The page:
ASIRT said responding officers went to the third floor of the hotel to respond to a call placed by a woman, believed to be the victim, who ‘sounded distressed’ and was threatening self-harm
Alberta’s police watchdog says two Calgary officers fatally shot a 20-year-old woman in a city hotel after she appeared with a firearm, later identified as a “replica handgun pellet pistol.”
The incident took place around 4 p.m. on Wednesday at the Nuvo Hotel, at 827 12th Ave. S.W., after police were called to the Beltline hotel for reports of a weapon.
The Alberta Serious Incident Response Team (ASIRT), which probes instances of serious injury or death involving police, was directed to investigate on Wednesday and released some details Thursday about how events unfolded.
ASIRT said responding officers went to the third floor of the hotel to respond to a call placed by a woman, believed to be the victim, who “sounded distressed” and threatened self-harm.
A woman appeared in the doorway when police approached the room. She quickly went back inside before returning with what appeared to be a black handgun, ASIRT determined after reviewing footage from a body-worn camera.
It is unclear what happened next.
“Further details regarding what the woman may have done with the handgun or what occurred thereafter are being withheld pending additional possible interviews,” ASIRT said in a statement.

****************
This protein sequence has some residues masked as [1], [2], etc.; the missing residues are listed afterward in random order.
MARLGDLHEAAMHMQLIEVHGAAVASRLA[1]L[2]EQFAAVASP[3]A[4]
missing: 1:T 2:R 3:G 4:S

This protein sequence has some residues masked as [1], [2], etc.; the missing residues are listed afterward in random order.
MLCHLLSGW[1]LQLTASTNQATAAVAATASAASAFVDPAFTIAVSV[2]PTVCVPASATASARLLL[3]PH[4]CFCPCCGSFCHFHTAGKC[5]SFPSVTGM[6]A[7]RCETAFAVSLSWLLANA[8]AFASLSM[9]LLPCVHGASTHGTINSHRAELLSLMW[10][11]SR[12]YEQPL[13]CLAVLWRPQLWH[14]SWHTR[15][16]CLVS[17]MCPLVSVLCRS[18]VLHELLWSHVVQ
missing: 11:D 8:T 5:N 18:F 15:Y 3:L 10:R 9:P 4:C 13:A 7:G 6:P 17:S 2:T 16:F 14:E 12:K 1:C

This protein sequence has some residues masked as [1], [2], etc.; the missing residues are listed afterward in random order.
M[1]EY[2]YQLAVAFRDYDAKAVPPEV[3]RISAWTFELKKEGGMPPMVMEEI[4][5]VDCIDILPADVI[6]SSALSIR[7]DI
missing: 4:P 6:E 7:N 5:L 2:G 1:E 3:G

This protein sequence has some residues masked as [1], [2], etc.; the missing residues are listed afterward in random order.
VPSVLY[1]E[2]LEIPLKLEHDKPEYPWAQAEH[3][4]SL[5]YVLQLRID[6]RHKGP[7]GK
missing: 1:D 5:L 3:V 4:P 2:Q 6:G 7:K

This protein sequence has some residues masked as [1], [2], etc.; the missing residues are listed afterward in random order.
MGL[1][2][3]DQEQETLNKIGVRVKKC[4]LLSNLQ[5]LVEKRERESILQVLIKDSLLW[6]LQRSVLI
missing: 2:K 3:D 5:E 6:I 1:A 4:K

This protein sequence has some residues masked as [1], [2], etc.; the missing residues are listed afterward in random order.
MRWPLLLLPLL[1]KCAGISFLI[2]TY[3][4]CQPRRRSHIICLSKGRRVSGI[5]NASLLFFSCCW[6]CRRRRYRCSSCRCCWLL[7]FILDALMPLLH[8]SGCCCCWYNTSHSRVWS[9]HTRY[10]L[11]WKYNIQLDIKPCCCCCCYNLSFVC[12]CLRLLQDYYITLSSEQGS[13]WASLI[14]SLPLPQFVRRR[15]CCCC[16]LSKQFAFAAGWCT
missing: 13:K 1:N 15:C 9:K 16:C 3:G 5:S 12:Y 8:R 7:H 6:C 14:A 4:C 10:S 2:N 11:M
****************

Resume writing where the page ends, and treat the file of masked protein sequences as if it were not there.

“However, shortly thereafter, two officers discharged their service pistols. The woman was struck and fell back into the room.”
Officers determined she was dead after they entered the room, which is where the replica handgun was recovered.
No officers were injured.
Calgary Police Service Chief Mark Neufeld said the situation was “extremely dynamic” and “unfolded quickly.”
He said officers were given little information when responding to the call but believed a handgun was involved.
“When they arrived there, they purposely did not go up to or into that room. They were very concerned about the potential for violence if they were to do that,” said Neufeld, adding there were less-lethal options available.
“The tactics that were put in place to try to manage this safely and get this to a place through empathetic, compassionate, reassuring communication — those things were in place and, at a point, they didn’t work any longer.”
Neufeld said he was unable to offer many details because the ASIRT investigation is ongoing.
The Calgary Police Service is fully co-operating with the watchdog’s probe, he added.
“Based on my understanding and knowledge of the investigation, I’m confident the investigation will ultimately demonstrate our officers conducted themselves appropriately, reacting in the best interests of public safety,” said Neufeld.